In Bram Stokers novel “Dracula” there’s a battle between good and evil. The good uses Christian references to ward off evil. This starts a holy war. Stoker’s novel is an obvious ‘good versus evil’ kind of story. We all know that Dracula is going to get defeated, but how? What will the other characters go through to defeat Dracula? The good start a holy war against the evil. Throughout the whole story there’s multiple conflicts between the good and the evil.
In the novel “Dracula” there’s a battle between the good and the evil, a holy war. The good uses many Christian references to prove that faith can win the holy war. In the beginning of the book the innkeeper gives Jonathan Harker a crucifix. The innkeeper said ‘For your mother’s sake.’ (pg. …show more content…
Dracula traps Jonathan Harker in his castle, but he finally escapes without the Count killing him. Dracula then sucks Lucys blood and turns her into a vampire. At this point everyone is against the bloodsucker. Since Lucy died, well turned into a vampire. Lucys friends have to stab her in the heart and cut off her head. Dracula gets to Mina, which is Jonathans wife. Dracula is going after everyone that is close to each other. The Szgany also has a few conflicts with the good characters of the story. He doesn’t deliver Jonathans letters to Mina and they help Dracula. The Szgany also killed Quincey P. Morris. All throughout the story there is conflicts between the good and the evil.
In Stokers novel it’s a battle between the good and the evil. The good defeat Dracula by using Christian references. All throughout the book is a holy war. The good believe that they can fight off the evil by believing that faith can win. They defeat Dracula by using a number of holy items. They use communion wafers, holy water, a crucifix, and more. Everyone has a conflict with the evil characters in the story. Dracula gets defeated in the end, we all knew this in the beginning because this is an obvious good versus evil kind of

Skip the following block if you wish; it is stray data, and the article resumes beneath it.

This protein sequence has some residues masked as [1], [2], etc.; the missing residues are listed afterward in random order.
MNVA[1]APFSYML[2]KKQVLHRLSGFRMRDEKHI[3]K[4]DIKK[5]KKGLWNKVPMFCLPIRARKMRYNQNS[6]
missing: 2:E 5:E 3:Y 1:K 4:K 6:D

In Bram Stoker’s gothic novel, Dracula, the overall and fundamental theme of the book is given away the further you read, expressing Stoker’s view of religion. The novel is an account of the paths taken by many different characters such as Count Dracula, Van Helsing, Jonathan Harker, Mina Murray and Lucy Westenra. Since this poem was written with ideas focused primarily on the concepts of evil, as it was viewed during an appearingly-conservative nineteenth and twentieth century society, the book can be seen as a parallel to Eliot’s and others’ own religious quests. While Bram Stoker attempts to acquaint the reader with a frightening tale on the accounts of a dreadful vampire named Count Dracula, he also expresses the goal of strengthening
The essay I chose to compare Dracula with was “Kiss Me With Those Red Lips: Gender and Inversion in Bram Stoker’s Dracula” by Christopher Craft. The essay explains the sexuality in Dracula, desire, gender, and even homosexuality. Craft mentions his essay gives an account of Stoker’s “vampire metaphor” (Craft 108). He highlights certain and very valid points in the story of Dracula that breaks the Victorian gender role, writing, “a pivotal anxiety of late Victorian culture.” (Craft 108).
During the Victorian period in which Dracula was written, morals and ethics were often strictly enforced. Some of the morals that were upheld had to do with personal duty, hard work, honesty, as well as sexual proprietary. It was very important during this period that one was proper in their sexual behaviors and conventional in whom they had sexual relations with. However, during this period, many authors sought to challenge the ‘norm’ with ideas of reform and change and Bram Stoker was no exception to this. In his novel, Dracula, Stoker provides a critique of this rigidity in his portrayal of Dracula and Dracula’s relationship with Jonathan Harker.
The topic I have chosen for my essay is how Dracula is meant to remind society of the importance of religion, specifically Christianity, in Stoker’s time. I intend to do this through analyzing symbols in Dracula, drawing connections between these symbols and Christianity, and analyzing the implications Stoker attempts to make. I chose this topic because vampires and their sacrilegious implications, such as burning when touching a cross, have always been of interest to me, hence why I chose to study Dracula in the first place. My thesis is: Stoker uses Count Dracula as symbol to represent what society may become if they abandon religious beliefs.
The presentation of Good vs. Evil is one of the main themes in the novel, Dracula. The portrayal of good and evil is seen in each character throughout the book. The characters considered “evil” in the novel are Dracula and his vampire brides. Dracula converts humans into vampires and has immense power over certain individuals. Everything he does demonstrates that there is no good in him at all.